The afternoon of March 10, 2006, was one of the most chaotic ever seen in the office of the Ventura County Elections Division. Earlier that day, Rep. Elton Gallegly had visited former Ventura County Star Editor Joe Howry and dropped this bombshell: He intended to retire.
The deadline to file declarations of candidacy for the office was 5 p.m., and Gallegly's announcement set off a wild scramble. Former Assemblywoman Audra Strickland was at the counter asking about candidacy forms, first for her husband, Tony, and then for herself.
When the dust had settled, none of it mattered. All three politicians had already filed declarations of candidacy -- Gallegly for Congress, Audra Strickland for Assembly and Tony Strickland for controller -- and as all three found out, those declarations, once submitted, cannot be withdrawn.
Gallegly, after receiving medical assurances that the health issue that prompted his aborted retirement was not serious, changed his mind, ran after all, and easily won re-election. The incident, however, prompted a change in elections law. The following year the Legislature passed a bill -- known in some quarters as "Elton's Law" -- that added Congress to the list of offices for which an automatic filing extension is granted if a "qualified incumbent" does not file for re-election. The law is designed to prevent shananigans that would allow an incumbent to secretly decide to retire then hand-pick a successor who could file at the last minute, shutting out any other potential challengers.
Fast forward to 2011, and Gallegly once again is being coy about his intentions. It is highly unlikely that anything resembling 2006 will happen again. After all, there are still more than four months before the filing period closes at 5 p.m. on March 9 ... or does it?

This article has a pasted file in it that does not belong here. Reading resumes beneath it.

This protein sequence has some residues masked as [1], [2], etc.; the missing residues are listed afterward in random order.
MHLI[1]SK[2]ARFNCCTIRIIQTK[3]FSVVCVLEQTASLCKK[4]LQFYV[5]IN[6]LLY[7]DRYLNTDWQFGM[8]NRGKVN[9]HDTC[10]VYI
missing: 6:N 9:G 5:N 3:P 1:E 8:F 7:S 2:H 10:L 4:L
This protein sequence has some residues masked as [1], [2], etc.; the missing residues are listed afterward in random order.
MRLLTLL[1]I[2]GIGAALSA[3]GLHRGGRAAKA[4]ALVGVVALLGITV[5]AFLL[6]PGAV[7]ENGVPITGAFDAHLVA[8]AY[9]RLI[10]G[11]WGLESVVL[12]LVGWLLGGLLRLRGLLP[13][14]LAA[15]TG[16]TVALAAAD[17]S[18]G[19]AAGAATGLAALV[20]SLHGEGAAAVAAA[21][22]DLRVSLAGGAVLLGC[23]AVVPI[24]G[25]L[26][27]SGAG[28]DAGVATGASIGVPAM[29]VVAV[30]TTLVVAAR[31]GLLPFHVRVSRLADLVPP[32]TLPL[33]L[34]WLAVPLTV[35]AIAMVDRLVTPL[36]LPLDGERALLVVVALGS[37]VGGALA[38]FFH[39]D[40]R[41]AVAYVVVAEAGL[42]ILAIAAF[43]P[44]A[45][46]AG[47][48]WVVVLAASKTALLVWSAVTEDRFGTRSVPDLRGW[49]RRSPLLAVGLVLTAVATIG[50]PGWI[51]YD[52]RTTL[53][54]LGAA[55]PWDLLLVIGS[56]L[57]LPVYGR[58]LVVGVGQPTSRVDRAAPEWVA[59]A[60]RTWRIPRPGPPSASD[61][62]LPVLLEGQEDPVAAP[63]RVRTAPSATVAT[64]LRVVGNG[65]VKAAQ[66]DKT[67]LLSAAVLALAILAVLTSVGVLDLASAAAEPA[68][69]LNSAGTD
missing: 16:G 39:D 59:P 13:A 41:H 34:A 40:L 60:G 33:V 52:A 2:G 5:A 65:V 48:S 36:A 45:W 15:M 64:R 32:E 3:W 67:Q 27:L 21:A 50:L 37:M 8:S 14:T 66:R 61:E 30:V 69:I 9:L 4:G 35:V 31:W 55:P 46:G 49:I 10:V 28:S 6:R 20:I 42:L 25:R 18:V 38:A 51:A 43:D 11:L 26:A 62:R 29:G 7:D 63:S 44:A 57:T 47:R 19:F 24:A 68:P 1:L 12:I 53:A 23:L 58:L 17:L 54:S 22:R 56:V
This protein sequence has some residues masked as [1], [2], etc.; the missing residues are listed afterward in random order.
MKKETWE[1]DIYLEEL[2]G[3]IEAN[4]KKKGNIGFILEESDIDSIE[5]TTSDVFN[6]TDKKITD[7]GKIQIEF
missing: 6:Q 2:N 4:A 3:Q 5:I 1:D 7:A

Given that Gallegly lives just outside the boundary of the new 26th Congressional District, is he an "eligible incumbent"? And if he chose not to file, would the deadline be extended?
I asked at the county Registrar of Elections Office and at the Secretary of State's Office, and I'm still not certain I have an answer.
The Elections Code does have a section that deals with defining incumbents in the first election cycle after redistricting when the answer to such a seemingly simple question is not evident.
My reading of the code -- and I am certainly not a lawyer -- is that, by legal definition, the incumbent in the district is the member of Congress who represents the current 26th District, in the San Gabriel Valley. His name is David Dreier, and he has no intention of moving to or running in Ventura County.
We'll have to wait for the county registrar to sort it out, but it could well be the filing deadline will in fact be extended for five days because Dreier isn't running. If that's the case, Gallegly could wait until 5 p.m. on March 14 to make a decision.
As I say, it almost certainly won't come to that. But the potential for chaos exists again.